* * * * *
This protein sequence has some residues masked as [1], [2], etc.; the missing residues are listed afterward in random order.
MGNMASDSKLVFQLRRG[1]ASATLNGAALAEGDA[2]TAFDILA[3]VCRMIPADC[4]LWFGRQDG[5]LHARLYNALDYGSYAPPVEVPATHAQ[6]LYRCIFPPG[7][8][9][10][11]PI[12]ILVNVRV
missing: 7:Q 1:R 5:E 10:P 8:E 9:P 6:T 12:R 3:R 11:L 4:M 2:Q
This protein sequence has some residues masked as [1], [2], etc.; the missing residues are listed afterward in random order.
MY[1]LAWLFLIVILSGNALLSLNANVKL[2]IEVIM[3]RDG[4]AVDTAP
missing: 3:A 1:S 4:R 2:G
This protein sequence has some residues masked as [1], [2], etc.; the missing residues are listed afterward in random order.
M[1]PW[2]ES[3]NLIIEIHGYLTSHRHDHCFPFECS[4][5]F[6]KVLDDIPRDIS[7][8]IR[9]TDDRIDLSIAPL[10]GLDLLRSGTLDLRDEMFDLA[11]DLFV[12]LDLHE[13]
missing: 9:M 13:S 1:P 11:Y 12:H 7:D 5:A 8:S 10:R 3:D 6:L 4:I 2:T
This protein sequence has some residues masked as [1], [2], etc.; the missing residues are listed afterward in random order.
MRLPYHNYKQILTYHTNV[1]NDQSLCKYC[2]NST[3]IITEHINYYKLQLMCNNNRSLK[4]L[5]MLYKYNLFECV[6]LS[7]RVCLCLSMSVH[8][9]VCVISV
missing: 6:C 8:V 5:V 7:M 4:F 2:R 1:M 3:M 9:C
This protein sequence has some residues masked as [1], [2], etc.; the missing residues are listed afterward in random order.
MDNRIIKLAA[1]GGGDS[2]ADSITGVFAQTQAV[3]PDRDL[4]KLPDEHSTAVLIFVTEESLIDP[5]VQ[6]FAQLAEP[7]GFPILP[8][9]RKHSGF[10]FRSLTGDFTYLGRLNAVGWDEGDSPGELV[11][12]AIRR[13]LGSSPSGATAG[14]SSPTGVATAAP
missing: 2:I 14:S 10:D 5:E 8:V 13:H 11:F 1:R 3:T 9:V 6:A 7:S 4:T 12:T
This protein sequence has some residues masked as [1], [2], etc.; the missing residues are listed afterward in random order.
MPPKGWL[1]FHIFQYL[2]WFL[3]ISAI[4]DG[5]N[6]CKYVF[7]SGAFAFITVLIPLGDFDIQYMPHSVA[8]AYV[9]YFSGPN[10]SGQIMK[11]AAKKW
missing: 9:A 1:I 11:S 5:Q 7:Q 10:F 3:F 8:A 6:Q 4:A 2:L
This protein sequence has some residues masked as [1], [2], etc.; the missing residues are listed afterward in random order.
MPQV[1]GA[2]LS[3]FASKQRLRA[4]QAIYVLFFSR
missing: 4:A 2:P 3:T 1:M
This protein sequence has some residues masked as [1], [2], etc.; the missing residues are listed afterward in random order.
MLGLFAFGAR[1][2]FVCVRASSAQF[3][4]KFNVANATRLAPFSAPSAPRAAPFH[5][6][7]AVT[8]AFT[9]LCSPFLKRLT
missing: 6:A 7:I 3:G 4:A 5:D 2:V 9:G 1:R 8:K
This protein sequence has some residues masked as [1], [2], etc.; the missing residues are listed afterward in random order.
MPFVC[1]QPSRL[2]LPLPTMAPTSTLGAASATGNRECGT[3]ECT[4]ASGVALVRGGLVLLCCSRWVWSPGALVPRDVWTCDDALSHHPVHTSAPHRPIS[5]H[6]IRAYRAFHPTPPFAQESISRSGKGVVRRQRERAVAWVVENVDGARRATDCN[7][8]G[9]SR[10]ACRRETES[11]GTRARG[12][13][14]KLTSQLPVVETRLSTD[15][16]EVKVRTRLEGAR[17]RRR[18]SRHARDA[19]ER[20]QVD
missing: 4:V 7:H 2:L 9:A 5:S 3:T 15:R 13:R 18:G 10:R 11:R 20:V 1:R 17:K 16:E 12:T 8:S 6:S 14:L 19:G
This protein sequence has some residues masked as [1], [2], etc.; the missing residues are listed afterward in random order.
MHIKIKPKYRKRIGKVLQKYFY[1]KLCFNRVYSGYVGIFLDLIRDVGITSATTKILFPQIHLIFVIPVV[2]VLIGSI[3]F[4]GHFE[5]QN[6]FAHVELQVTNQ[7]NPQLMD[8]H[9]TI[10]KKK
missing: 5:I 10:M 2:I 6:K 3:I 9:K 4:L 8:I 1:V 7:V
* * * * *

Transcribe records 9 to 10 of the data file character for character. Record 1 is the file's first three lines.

This protein sequence has some residues masked as [1], [2], etc.; the missing residues are listed afterward in random order.
MPFVC[1]QPSRL[2]LPLPTMAPTSTLGAASATGNRECGT[3]ECT[4]ASGVALVRGGLVLLCCSRWVWSPGALVPRDVWTCDDALSHHPVHTSAPHRPIS[5]H[6]IRAYRAFHPTPPFAQESISRSGKGVVRRQRERAVAWVVENVDGARRATDCN[7][8]G[9]SR[10]ACRRETES[11]GTRARG[12][13][14]KLTSQLPVVETRLSTD[15][16]EVKVRTRLEGAR[17]RRR[18]SRHARDA[19]ER[20]QVD
missing: 4:V 7:H 2:L 9:A 5:S 3:T 15:R 13:R 18:G 10:R 11:R 20:V 1:R 17:K 16:E 12:T 8:S 6:S 14:L 19:G
This protein sequence has some residues masked as [1], [2], etc.; the missing residues are listed afterward in random order.
MHIKIKPKYRKRIGKVLQKYFY[1]KLCFNRVYSGYVGIFLDLIRDVGITSATTKILFPQIHLIFVIPVV[2]VLIGSI[3]F[4]GHFE[5]QN[6]FAHVELQVTNQ[7]NPQLMD[8]H[9]TI[10]KKK
missing: 5:I 10:M 2:I 6:K 3:I 9:K 4:L 8:I 1:V 7:V